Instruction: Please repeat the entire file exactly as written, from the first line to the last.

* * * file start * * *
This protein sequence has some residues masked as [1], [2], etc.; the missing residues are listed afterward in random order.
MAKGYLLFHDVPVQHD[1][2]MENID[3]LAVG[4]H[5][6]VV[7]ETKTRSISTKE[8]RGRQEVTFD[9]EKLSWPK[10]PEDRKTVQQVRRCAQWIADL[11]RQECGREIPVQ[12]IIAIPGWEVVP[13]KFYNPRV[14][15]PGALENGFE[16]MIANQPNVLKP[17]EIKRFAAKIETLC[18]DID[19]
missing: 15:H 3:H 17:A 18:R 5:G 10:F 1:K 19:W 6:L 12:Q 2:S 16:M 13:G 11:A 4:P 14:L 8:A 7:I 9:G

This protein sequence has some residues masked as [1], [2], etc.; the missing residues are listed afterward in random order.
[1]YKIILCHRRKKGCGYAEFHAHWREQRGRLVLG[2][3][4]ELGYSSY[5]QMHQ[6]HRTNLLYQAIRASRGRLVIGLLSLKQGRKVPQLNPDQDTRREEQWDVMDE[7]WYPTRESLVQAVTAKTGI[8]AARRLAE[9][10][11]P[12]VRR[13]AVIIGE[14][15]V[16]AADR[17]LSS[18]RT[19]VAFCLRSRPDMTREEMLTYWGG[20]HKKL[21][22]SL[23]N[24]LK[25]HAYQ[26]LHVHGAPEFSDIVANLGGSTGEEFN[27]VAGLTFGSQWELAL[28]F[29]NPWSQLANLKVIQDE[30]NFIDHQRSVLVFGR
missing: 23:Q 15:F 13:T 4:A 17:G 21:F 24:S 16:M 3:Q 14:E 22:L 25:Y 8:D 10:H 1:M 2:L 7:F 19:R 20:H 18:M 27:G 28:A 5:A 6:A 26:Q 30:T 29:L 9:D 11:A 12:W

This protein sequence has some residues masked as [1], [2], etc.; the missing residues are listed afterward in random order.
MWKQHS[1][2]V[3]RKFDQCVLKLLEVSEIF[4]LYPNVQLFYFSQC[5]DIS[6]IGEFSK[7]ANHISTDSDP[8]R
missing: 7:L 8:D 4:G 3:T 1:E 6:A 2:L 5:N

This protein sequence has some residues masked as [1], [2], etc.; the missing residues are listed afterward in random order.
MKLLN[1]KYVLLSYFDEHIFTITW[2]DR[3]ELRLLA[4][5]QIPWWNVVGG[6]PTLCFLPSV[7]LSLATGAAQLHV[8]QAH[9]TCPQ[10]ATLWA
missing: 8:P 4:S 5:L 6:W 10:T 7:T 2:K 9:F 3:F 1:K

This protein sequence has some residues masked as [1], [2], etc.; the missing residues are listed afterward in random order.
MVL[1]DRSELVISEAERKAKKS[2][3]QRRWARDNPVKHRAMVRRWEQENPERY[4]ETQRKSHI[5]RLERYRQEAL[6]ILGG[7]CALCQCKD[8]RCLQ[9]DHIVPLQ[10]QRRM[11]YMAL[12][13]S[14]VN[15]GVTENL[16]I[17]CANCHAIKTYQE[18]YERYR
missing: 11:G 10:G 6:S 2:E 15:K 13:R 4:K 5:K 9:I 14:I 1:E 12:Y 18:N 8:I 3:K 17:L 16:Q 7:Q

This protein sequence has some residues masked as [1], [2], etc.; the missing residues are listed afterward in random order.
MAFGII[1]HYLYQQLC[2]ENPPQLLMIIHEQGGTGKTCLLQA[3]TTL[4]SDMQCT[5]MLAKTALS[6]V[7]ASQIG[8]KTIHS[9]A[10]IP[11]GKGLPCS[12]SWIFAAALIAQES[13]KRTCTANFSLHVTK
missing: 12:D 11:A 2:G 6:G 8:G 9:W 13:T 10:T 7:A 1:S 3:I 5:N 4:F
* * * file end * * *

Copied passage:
This protein sequence has some residues masked as [1], [2], etc.; the missing residues are listed afterward in random order.
MAKGYLLFHDVPVQHD[1][2]MENID[3]LAVG[4]H[5][6]VV[7]ETKTRSISTKE[8]RGRQEVTFD[9]EKLSWPK[10]PEDRKTVQQVRRCAQWIADL[11]RQECGREIPVQ[12]IIAIPGWEVVP[13]KFYNPRV[14][15]PGALENGFE[16]MIANQPNVLKP[17]EIKRFAAKIETLC[18]DID[19]
missing: 15:H 3:H 17:A 18:R 5:G 10:F 1:K 19:W 6:L 12:Q 2:S 16:M 13:G 11:A 4:P 14:L 8:A 7:I 9:G

This protein sequence has some residues masked as [1], [2], etc.; the missing residues are listed afterward in random order.
[1]YKIILCHRRKKGCGYAEFHAHWREQRGRLVLG[2][3][4]ELGYSSY[5]QMHQ[6]HRTNLLYQAIRASRGRLVIGLLSLKQGRKVPQLNPDQDTRREEQWDVMDE[7]WYPTRESLVQAVTAKTGI[8]AARRLAE[9][10][11]P[12]VRR[13]AVIIGE[14][15]V[16]AADR[17]LSS[18]RT[19]VAFCLRSRPDMTREEMLTYWGG[20]HKKL[21][22]SL[23]N[24]LK[25]HAYQ[26]LHVHGAPEFSDIVANLGGSTGEEFN[27]VAGLTFGSQWELAL[28]F[29]NPWSQLANLKVIQDE[30]NFIDHQRSVLVFGR
missing: 23:Q 15:F 13:T 4:A 17:G 21:F 24:S 16:M 3:Q 14:E 22:L 25:Y 8:D 10:H 1:M 2:L 7:F 19:R 20:H 18:M 27:G 28:A 5:A 6:A 26:Q 30:T 29:L 9:D 11:A 12:W

This protein sequence has some residues masked as [1], [2], etc.; the missing residues are listed afterward in random order.
MWKQHS[1][2]V[3]RKFDQCVLKLLEVSEIF[4]LYPNVQLFYFSQC[5]DIS[6]IGEFSK[7]ANHISTDSDP[8]R
missing: 7:L 8:D 4:G 3:T 1:E 6:A 2:L 5:N

This protein sequence has some residues masked as [1], [2], etc.; the missing residues are listed afterward in random order.
MKLLN[1]KYVLLSYFDEHIFTITW[2]DR[3]ELRLLA[4][5]QIPWWNVVGG[6]PTLCFLPSV[7]LSLATGAAQLHV[8]QAH[9]TCPQ[10]ATLWA
missing: 8:P 4:S 5:L 6:W 10:T 7:T 2:K 9:F 3:F 1:K

This protein sequence has some residues masked as [1], [2], etc.; the missing residues are listed afterward in random order.
MVL[1]DRSELVISEAERKAKKS[2][3]QRRWARDNPVKHRAMVRRWEQENPERY[4]ETQRKSHI[5]RLERYRQEAL[6]ILGG[7]CALCQCKD[8]RCLQ[9]DHIVPLQ[10]QRRM[11]YMAL[12][13]S[14]VN[15]GVTENL[16]I[17]CANCHAIKTYQE[18]YERYR
missing: 11:G 10:G 6:S 2:E 15:K 13:R 4:K 5:K 9:I 14:I 1:E 12:Y 18:N 8:I 3:K 17:L 16:Q 7:Q

This protein sequence has some residues masked as [1], [2], etc.; the missing residues are listed afterward in random order.
MAFGII[1]HYLYQQLC[2]ENPPQLLMIIHEQGGTGKTCLLQA[3]TTL[4]SDMQCT[5]MLAKTALS[6]V[7]ASQIG[8]KTIHS[9]A[10]IP[11]GKGLPCS[12]SWIFAAALIAQES[13]KRTCTANFSLHVTK
missing: 12:D 11:A 2:G 6:G 8:G 9:W 13:T 10:T 7:A 1:S 3:I 5:N 4:F